Our ministry theme for May is pluralism, which refers to multiple groups of people co-existing peacefully, working together productively, respecting each other, being at ease with each other, even piloting a starship together. I want to talk specifically about religious pluralism.  Unitarian Universalist congregations are religiously pluralistic, meaning that on any Sunday morning you’ll find a great variety of religious seekers including pagans, Buddhists, agnostics, atheists, Humanists, Christians, Jews and—less numerous but certainly present in our congregations—Muslims, Hindus, people with Confucian and Taoist heritage, people with indigenous, First Nations heritage and practices, yoga practitioners, tarot-card readers, animal psychics and Reiki specialists. Furthermore, most of us mix and match two or more of these spiritual identities, similar to the way feminist spiritual writer and vegetarian cooking guru Carol Lee Flinders once described her practice: not “Buddhist,… Hindu or Catholic or Sufi, though I feel that in a sense it is all of these…. I meditate as best I can on Native American prayers and Taoist verses, on passages drawn from the Bible or the Upanishads, on passionate love songs composed for the One Beloved by a Spanish monk or an Indian princess-turned-minstrel.”[2] 

Given our internal religious pluralism, and given polarizing trends in the early 21st-century American religious and political landscape, specifically the rise of Christian Nationalism, I say Unitarian Universalism is not only uniquely situated—but uniquely called—to offer a faithful and robust defense of religious pluralism. In short, there are many minority religious traditions—many of which have arrived on American shores with recent immigrants—who see galaxies, but who need an already established crew to be their feet.

Oddly, Star Trek, despite the diversity of its cast, despite the way that cast onboard the Enterprise (and all the other franchise starships) implies a pluralistic society back on an imagined future Earth or throughout an imagined future Federation of Planets, despite the way the cast reminds viewers of an implicit equality among persons regardless of race, gender, culture, etc., there is one major aspect of pluralism missing from the franchise: religious pluralism. This past Wednesday, freelance pop culture journalist, Dylan Roth, in a review of a recent episode of “Discovery,” the current Star Trek TV series, points out that “Star Trek’s future is a secular one. Franchise creator Gene Roddenberry was an avowed atheist, and the series and its spin-offs have routinely criticized organized religion as manipulative, illogical, and detrimental to the evolution of a society.”[3] He suggests Star Trek’s anti-religious ethos has softened over the years, but even so, religious identity remains at best a very thin layer of Star Trek’s celebrated pluralism.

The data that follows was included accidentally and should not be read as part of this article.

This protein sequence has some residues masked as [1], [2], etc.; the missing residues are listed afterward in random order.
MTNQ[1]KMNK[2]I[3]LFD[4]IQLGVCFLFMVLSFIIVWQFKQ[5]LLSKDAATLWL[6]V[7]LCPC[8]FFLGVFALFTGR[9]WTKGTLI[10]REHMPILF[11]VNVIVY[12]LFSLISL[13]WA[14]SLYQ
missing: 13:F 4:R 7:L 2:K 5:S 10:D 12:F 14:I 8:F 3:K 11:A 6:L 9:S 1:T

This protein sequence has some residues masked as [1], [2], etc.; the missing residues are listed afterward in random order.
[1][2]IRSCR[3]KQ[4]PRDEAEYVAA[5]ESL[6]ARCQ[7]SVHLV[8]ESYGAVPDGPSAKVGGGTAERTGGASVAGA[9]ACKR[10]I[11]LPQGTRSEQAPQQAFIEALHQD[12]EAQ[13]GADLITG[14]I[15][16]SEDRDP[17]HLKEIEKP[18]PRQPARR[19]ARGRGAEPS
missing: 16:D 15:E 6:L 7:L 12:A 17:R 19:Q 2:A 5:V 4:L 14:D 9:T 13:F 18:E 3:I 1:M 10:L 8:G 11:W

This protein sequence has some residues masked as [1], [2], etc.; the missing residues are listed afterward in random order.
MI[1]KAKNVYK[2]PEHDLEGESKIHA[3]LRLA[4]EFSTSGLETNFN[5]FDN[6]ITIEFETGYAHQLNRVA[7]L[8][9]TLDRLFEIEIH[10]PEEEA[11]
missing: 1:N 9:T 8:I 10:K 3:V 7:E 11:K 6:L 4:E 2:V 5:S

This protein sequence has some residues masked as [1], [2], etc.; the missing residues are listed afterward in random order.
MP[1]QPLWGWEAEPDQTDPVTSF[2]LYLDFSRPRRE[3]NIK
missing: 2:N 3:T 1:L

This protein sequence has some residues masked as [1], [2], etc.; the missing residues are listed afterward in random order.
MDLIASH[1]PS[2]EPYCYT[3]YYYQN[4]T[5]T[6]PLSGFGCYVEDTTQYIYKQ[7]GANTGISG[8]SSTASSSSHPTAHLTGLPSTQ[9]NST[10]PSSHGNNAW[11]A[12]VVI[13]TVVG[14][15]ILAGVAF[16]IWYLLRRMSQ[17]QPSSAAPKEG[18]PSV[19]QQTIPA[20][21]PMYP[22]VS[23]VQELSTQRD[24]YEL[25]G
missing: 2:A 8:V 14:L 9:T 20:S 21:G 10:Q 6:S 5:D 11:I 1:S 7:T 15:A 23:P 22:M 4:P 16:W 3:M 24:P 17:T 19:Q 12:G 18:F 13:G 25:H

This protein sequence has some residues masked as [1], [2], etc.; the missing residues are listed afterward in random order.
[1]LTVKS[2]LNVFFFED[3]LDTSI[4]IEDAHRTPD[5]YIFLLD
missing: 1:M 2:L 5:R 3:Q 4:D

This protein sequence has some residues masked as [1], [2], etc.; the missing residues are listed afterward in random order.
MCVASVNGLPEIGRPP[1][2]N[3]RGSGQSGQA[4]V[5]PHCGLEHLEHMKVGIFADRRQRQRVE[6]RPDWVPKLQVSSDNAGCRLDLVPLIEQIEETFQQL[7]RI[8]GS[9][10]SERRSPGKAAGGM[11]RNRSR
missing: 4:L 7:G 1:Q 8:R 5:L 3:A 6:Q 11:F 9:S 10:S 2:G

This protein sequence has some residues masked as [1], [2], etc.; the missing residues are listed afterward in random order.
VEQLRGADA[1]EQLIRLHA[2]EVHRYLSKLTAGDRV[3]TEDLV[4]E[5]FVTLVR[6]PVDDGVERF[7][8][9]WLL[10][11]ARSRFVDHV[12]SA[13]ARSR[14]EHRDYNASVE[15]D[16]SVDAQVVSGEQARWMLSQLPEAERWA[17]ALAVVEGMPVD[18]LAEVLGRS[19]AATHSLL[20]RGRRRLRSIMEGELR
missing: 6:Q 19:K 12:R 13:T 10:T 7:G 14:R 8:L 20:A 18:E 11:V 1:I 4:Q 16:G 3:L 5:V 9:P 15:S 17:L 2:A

Even as a child in what he called “a supernatural” household, (meaning a Christian household), Rodenberry gravitated toward atheism[4] As an adult he joined the American Humanist Association. Although I am not aware of a specific connection for Rodenberry, I note that the first Star Trek episode aired in September of 1966. Five months earlier, Time Magazine had famously asked the question on its cover, “Is God Dead?”[5] That cover story profiled the ‘Death of God’ movement which was flourishing primarily at liberal divinity schools and seminaries in Europe and the United States. Of course, the rest of the world never got the memo. Despite data showing the overall decline of organized religion in the United States, Europe and elsewhere, human religiosity, spirituality, spiritual practice, faith, worship, ritual, and the continual creation of religious and spiritual communities has never waned. I still remember when one of the leading “Death of God” theologians, former Harvard religion professor, Harvey Cox, announced in his 2010 book, The Future of Faith,[6] that he had been wrong, that religion had exploded globally in ways he could never have anticipated in the 1960s. And I still love Boston University religion professor Stephen Prothero’s description of the world as “furiously religious.”[7]

By “furious” he didn’t mean angry or violent. He meant passionate, diverse, influential and growing. But today we witness the rise of a truly furious global religious identity, Christian Nationalism. To be fair, there are many versions of this identity, some more moderate, some more extreme. The more I research it, the more I conclude it is difficult to pin down with one, sweeping definition. It takes many different forms and has many different spokespeople, though clearly its most ardent proponents in the United States envision our nation not as a modern democracy, not as a constitutional republic, but as a Christian theocracy grounded in a very specific reading of the Bible, aligned explicitly with white supremacy ideals, and planning to enact into law—if it can gain sufficient power—some of the most extreme conservative culture war goals: a national ban on abortion with no exceptions; retrenchment on LGBTQ civil rights and cultural visibility; the teaching of a dishonest and racist interpretation of US history at all levels of the educational system; and the positioning of conservative, evangelical Christianity legally and culturally as the one true religion, thereby diminishing and devaluing religious pluralism and the many non-Christian faith traditions that Americans practice. This is not Gene Rodenberry’s Star Trek. This is Margaret Atwood’s The Handmaid’s Tale.